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  • I trained back in the sixties when a lot of the recommendations in the Fisher report actually happened. We had fewer managers (luckily) and student nurses were part of the workforce. The Ward Sister led the nursing team and we had at least two staff nurses on each ward. We had nursing auxiliaries not HCAs and they helped with the care of the patient and other non nursing duties that had to be done.

    Having said all that, today there are far too few staff on the wards which would make implementing some of the recommendations unworkable. The constant audits, reports and other senseless paperwork needs to be reviewed because most of the time despite spending so much time on these, the results are usually filed away and become pointless exercises which is a total waste of time and money.

    The student nurses need to spend more time actually working on the wards and departments and although working as a "cadet" type of nurse before they start their training would help them (I found this immensely helpful in 1959!) how would this be implemented and paid for?

    The tutors should work on the wards with the students; not get in the way but actually do any nursing care with them which would help all round. We had Clinical Tutors who worked on the wards as well as in the school of nursing, so why not implement this again.

    The answer to todays problems is to provide extra staff and not reduce the work force. To have the proper wards again and not amalgamate specialities. Instigate the ward rounds and make sure that all staff communicate with each other. Have key workers (again!)by all means but provide them with staff to which they can delegate care of the patients to. There is no point in this without adequate staff.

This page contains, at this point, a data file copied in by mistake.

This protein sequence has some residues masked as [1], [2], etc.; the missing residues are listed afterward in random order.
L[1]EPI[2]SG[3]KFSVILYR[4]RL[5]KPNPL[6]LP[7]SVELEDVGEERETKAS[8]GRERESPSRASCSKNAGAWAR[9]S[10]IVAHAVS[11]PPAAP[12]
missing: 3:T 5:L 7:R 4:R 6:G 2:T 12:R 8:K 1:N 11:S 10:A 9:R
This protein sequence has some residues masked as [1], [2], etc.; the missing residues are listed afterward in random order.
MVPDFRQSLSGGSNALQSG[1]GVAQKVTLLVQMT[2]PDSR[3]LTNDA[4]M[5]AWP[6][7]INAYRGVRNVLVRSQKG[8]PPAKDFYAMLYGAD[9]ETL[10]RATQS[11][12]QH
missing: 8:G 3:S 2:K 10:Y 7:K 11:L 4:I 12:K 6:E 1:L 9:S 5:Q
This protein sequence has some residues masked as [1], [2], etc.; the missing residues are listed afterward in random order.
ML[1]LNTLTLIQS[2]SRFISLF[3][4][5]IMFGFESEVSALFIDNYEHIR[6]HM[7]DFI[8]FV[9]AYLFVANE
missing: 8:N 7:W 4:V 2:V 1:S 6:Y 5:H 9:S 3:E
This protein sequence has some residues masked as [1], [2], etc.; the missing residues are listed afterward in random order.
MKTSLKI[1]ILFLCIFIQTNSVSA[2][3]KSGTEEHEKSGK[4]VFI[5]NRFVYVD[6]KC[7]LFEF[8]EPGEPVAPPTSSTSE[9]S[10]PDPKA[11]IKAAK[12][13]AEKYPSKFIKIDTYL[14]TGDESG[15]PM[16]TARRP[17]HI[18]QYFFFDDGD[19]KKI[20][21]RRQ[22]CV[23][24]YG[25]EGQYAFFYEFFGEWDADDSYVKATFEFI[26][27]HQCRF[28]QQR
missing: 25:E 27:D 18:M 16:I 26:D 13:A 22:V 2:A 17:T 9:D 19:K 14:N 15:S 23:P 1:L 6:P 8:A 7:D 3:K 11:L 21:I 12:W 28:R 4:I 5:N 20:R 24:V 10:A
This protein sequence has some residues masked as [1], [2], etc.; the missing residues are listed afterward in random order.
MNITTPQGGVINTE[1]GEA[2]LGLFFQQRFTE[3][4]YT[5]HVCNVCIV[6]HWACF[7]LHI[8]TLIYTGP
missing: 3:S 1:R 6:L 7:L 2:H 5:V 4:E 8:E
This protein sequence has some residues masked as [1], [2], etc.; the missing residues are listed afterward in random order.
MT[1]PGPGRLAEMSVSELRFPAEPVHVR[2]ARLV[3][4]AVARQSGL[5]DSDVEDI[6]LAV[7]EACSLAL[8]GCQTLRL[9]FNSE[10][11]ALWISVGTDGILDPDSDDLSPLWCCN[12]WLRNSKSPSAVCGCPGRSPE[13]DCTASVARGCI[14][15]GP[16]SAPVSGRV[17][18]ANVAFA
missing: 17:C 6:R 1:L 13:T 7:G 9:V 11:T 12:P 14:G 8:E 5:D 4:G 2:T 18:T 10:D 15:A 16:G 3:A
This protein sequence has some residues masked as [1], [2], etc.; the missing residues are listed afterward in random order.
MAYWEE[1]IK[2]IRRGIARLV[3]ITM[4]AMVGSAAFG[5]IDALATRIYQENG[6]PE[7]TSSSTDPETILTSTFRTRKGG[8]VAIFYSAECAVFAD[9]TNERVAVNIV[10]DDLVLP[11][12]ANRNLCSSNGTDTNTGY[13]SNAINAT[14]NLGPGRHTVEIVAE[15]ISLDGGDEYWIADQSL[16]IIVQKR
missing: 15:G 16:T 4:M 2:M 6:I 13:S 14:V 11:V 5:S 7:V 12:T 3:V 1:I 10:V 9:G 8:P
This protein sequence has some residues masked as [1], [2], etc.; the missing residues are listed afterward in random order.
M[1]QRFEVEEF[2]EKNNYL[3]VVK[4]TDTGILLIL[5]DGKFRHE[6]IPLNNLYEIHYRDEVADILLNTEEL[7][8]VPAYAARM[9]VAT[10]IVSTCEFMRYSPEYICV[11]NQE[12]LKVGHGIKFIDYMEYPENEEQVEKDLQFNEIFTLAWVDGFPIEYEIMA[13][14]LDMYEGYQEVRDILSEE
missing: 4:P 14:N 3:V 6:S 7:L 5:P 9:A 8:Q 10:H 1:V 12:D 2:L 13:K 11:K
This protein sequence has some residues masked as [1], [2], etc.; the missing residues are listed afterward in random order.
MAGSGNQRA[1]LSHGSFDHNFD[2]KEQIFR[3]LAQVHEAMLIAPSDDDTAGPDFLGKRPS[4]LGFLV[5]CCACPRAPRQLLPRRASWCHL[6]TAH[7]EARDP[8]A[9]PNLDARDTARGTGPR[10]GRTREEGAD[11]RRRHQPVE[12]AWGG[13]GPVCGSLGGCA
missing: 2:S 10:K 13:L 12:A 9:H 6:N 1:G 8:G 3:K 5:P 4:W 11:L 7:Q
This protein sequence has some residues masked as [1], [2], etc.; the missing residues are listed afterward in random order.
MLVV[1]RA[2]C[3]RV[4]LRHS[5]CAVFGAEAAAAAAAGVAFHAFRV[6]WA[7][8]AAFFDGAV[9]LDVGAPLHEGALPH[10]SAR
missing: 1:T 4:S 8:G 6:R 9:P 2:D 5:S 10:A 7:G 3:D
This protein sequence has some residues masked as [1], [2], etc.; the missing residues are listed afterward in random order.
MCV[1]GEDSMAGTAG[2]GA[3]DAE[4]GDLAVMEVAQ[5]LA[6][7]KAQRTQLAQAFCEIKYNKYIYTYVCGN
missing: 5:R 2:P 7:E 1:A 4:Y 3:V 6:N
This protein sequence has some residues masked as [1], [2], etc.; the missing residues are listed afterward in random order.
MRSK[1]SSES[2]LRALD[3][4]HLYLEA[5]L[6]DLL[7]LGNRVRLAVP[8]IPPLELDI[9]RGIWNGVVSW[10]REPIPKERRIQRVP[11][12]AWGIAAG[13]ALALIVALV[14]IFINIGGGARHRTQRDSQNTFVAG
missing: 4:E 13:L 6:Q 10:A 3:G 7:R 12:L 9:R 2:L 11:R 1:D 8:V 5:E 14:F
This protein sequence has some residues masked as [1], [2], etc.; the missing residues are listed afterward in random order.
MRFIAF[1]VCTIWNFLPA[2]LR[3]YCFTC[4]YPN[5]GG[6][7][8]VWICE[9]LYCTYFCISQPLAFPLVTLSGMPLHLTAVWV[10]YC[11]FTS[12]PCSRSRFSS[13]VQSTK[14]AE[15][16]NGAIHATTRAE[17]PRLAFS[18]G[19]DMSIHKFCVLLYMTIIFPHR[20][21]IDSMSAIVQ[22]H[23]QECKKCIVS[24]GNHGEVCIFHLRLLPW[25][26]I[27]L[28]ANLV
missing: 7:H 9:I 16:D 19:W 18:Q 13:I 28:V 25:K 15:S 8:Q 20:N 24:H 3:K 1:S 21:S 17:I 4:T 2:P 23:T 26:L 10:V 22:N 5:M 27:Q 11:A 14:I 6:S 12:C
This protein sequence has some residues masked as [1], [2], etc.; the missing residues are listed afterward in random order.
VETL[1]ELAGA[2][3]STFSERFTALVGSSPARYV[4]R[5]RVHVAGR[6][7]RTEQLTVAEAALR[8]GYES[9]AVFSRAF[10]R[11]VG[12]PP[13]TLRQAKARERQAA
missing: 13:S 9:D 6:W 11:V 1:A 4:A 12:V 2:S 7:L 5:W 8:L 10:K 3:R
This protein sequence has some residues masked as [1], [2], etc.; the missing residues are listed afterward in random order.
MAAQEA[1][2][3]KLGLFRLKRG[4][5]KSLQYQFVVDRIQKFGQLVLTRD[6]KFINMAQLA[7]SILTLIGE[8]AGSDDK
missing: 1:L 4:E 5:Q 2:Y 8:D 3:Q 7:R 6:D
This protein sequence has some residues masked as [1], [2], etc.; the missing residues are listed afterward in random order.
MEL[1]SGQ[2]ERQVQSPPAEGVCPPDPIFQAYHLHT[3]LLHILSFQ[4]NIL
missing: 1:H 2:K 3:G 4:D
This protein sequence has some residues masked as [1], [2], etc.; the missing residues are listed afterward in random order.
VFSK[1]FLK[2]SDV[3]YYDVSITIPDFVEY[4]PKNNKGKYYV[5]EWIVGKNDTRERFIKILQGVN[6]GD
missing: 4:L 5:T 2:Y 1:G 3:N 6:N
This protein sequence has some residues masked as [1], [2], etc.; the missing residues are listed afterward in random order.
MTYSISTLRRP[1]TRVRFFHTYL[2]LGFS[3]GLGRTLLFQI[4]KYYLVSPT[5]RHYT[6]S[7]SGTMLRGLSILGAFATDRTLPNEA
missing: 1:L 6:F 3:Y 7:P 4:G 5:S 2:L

On a last point, registration of HCAs? Well we are leaning towards the reintroduction of the enrolled nurse training here and why not? There are several good nurses out there who are put off by the degree training and perhaps this would solve a lot of todays issues.

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  • It seems to be all about the ward settings, what about community nursing where the goverment want care to be given, are we not nurses as well as humanbeing?

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  • tinkerbell

    well said Winifred. I agree with you.

    Nurses should come into nursing because they want to be nurses. It is now difficult to establish that some of the students i have mentored over the past 13 years doing their nurse training actually want to be a nurse or are just on a career pathway to somewhere else. One actually told me as much many years ago, it was just a pathway to somewhere else.

    I was thinking the other day why they did away with the cadet training, one of the best nurses i ever met started out as a cadet nurse and was one of my finest role models in nursing.

    It would be great for those who want to train but not do a degree to still be nurses, so i agree different levels such as SEN and RN would help.

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  • The Staffs scandal and Francis report is now international news, reported on European tv news channels this evening, and a report about the tragic case of Ms Foster reported at length in a tabloid this morning.

    It is not good news for British nurses abroad who have to work extra hard to prove they are as able as their local counterparts, and where we were once considered as even better, and especially as people have been reminding me for years of very poor experiences they have had of the UK health services when visiting our land which colours their whole opinion of the NHS.